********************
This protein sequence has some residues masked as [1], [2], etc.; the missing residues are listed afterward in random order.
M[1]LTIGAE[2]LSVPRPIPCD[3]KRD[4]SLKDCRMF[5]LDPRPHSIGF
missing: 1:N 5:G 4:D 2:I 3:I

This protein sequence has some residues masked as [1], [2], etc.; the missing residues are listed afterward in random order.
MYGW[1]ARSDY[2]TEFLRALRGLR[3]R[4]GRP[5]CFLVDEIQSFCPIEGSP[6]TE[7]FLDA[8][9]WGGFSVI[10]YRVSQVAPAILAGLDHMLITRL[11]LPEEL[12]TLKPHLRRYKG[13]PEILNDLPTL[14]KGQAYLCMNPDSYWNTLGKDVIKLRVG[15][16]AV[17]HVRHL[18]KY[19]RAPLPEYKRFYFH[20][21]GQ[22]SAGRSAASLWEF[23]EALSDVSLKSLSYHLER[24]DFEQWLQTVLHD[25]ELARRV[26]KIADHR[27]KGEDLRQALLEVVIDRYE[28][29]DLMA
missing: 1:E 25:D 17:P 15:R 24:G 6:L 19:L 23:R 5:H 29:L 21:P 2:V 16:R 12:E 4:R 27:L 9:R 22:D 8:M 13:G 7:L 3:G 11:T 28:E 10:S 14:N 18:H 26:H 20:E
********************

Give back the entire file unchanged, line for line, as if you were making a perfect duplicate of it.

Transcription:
This protein sequence has some residues masked as [1], [2], etc.; the missing residues are listed afterward in random order.
M[1]LTIGAE[2]LSVPRPIPCD[3]KRD[4]SLKDCRMF[5]LDPRPHSIGF
missing: 1:N 5:G 4:D 2:I 3:I

This protein sequence has some residues masked as [1], [2], etc.; the missing residues are listed afterward in random order.
MYGW[1]ARSDY[2]TEFLRALRGLR[3]R[4]GRP[5]CFLVDEIQSFCPIEGSP[6]TE[7]FLDA[8][9]WGGFSVI[10]YRVSQVAPAILAGLDHMLITRL[11]LPEEL[12]TLKPHLRRYKG[13]PEILNDLPTL[14]KGQAYLCMNPDSYWNTLGKDVIKLRVG[15][16]AV[17]HVRHL[18]KY[19]RAPLPEYKRFYFH[20][21]GQ[22]SAGRSAASLWEF[23]EALSDVSLKSLSYHLER[24]DFEQWLQTVLHD[25]ELARRV[26]KIADHR[27]KGEDLRQALLEVVIDRYE[28][29]DLMA
missing: 1:E 25:D 17:P 15:R 24:G 6:L 19:L 23:R 5:H 29:L 21:P 2:V 16:R 12:E 4:R 27:L 9:R 22:D 8:M 13:G 7:L 3:G 11:T 28:E 10:S 14:N 18:H 26:H 20:E